The optics are not looking good for Fine Gael

The optics are looking bad for a government that is desperately trying to distance itself from the malfeasance of its predecessors. By David Johnson.

The timing of the publication of the Mahon Tribunal gave us one of the best photo-ops in recent years, coming as it did just three days after An Taoiseach Enda Kenny stood proudly in the New York Stock Exchange ringing the opening bell shortly after Paddy's Day, following in the footsteps of such notables as the Smurfs and SpongeBob Squarepants. There on the podium beside him (but with another body or two placed strategically between them) stood one of Ireland Inc's greatest tax-exiles, Denis O'Brien.

This modern day Earl, who despite his flight has still been courted by successive governments for his profound business insight, was the subject of a number of findings in the Moriarty Report, which stated that it was beyond doubt that then Minister for Communications Michael Lowry "imparted substantive information to Mr. O’Brien, of significant value and assistance to him in securing the license [for ESAT Digifone]”, and simultaneously Mr. O’Brien made or facilitated payments to Mr. Lowry of £447,000 and support for a loan of £420,000. Standing next to someone who seems to have been pretty explicitly implicated in such a massive scandal is probably not the best move to assure the citizenry of the current Government's break with the corrupt practices of previous administrations.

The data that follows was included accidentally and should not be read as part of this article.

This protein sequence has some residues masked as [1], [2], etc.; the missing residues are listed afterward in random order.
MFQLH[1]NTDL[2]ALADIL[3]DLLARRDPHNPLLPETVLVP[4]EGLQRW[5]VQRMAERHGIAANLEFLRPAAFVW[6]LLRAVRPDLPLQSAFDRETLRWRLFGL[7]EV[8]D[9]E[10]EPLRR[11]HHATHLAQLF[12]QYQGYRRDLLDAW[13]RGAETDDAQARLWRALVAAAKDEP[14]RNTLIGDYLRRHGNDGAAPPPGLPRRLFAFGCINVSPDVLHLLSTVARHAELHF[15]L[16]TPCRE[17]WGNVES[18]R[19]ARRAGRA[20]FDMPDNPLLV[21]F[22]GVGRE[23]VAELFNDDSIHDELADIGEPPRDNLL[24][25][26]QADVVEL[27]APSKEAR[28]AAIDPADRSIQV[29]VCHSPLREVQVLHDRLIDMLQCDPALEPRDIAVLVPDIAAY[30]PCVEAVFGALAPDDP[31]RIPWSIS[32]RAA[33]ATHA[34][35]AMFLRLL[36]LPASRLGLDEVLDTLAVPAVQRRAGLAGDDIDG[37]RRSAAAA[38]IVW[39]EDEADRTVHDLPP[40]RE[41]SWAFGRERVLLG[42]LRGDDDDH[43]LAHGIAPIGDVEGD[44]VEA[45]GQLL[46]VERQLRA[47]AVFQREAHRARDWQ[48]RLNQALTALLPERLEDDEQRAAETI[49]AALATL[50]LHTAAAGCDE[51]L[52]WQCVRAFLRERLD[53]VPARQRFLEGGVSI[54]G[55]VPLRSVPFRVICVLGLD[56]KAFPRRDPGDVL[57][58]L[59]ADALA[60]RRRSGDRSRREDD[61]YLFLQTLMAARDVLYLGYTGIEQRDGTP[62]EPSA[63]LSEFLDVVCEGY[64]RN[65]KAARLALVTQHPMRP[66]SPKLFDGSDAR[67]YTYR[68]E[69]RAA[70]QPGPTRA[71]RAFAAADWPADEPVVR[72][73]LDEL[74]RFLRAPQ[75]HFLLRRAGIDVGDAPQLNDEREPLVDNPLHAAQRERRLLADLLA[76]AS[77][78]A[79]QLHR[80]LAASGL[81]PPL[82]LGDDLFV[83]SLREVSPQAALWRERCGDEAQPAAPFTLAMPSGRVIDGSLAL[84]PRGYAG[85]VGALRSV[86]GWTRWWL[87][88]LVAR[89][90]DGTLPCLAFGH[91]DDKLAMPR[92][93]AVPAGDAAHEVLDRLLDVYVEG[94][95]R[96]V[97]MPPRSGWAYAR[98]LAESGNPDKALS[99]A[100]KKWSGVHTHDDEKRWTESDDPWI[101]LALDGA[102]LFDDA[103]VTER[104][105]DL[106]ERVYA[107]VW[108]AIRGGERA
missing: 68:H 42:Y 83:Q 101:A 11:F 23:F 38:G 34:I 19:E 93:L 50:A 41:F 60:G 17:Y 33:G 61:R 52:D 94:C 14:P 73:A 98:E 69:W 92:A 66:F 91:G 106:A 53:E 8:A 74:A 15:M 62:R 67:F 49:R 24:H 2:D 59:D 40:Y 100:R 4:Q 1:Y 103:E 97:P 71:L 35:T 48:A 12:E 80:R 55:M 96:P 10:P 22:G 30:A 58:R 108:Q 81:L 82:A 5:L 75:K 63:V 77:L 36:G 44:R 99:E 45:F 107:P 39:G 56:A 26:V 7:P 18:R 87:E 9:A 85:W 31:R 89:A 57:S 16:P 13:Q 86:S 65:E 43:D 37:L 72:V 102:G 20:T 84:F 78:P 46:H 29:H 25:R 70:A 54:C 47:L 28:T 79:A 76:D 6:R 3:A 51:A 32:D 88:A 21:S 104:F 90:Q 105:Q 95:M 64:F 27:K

Around three weeks after this photo-op, it emerged that O'Brien - through an Isle of Man based company called Millington - had bought a company called Siteserv, for €45m. At the time it was reported that Siteserv had the contracts to install Sky TV boxes, and had a few service contracts with the ESB. The purchase raised a number of eyebrows because Siteserv owed Anglo Irish Bank around €150m, so Anglo (now IBRC) had to approve the sale, and in doing so wrote off over €100m of debt. After the sale it was reported that at least two other bidders had submitted higher offers for Siteserv, one for €52m and the other for €60m. As a State-owned enterprise, Anglo's remit is to get as much money back for the State as possible. Remember that it is largely as a result of Fianna Fáil bailing out Anglo with loans and promissory notes tied to the public purse that our economy has collapsed and we have had to hand over economic sovereignty to the ECB and IMF. Overseeing the sale of Siteserv on behalf of Anglo was Arthur Cox. Overseeing the purchase of Siteserv on behalf of Denis O'Brien was, um, Arthur Cox.